Article
This article reports findings of a study of third-graders' perceptions of school climate, a key variable of the Comer School Development Program. A self-report survey was individually administered to 1,000 African American and 260 Latino children participating in an evaluation of the Comer process; data were factor-analyzed. African American children viewed teacher-child relations as the most important dimension of school climate. For them, besides acknowledging best efforts, caring teachers listened to children and were available to comfort and help with school and personal problems. Latino children stressed teacher fairness, caring, and praise for effort as well as the importance of moral order. Both groups emphasized following school rules and performing well, values consistent with the Comer process.
 
Article
Eighteen years after the Supreme Court rendered its decision in Fordice, many states have complied somewhat or not at all to its mandates. This has been particularly evident in Maryland, where the presidents of historically Black colleges and universities (HBCUs) are pressuring the state to fulfill its commitment with the Office of Civil Rights (OCR), stemming from Fordice, to make HBCUs comparable to their White peers. While Maryland has declared that it has complied with its OCR agreement by preventing unnecessary program duplication between HBCUs and White institutions, investing more money into HBCUs, and increasing racial diversity on all of its public campuses, leaders of the State’s HBCUs charge Maryland with not fully honoring its commitment. In this paper, we will discuss Maryland’s collegiate desegregation plan, stemming from the Supreme Court’s decision—U.S v. Kirk Fordice, and explain the tension resulting from the HBCUs leaders’ accusations of Maryland’s lack of commitment to this agreement.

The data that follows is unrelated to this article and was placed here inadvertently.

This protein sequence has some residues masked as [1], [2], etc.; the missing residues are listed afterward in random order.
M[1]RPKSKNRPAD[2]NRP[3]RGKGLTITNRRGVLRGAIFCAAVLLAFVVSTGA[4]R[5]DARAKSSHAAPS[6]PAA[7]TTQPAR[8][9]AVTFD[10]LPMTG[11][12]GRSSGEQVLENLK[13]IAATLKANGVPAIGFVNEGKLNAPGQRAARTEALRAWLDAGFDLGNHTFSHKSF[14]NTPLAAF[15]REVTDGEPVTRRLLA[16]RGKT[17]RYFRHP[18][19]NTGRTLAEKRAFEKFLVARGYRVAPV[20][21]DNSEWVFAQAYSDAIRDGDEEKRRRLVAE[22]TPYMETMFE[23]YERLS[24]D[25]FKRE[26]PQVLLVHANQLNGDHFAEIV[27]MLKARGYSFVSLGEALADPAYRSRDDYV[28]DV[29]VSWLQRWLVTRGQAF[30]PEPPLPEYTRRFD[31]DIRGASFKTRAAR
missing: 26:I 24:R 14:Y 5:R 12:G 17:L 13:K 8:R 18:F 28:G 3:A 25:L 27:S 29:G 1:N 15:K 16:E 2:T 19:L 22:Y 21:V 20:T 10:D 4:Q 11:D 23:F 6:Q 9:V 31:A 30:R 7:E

Top-cited authors
Sonia Nieto
  • University of Massachusetts Amherst
Daniel Solorzano
  • University of California, Los Angeles
Donna Y. Ford
  • The Ohio State University
Miguel Ceja
  • California State University, Northridge
Tara J. Yosso
  • University of California, Riverside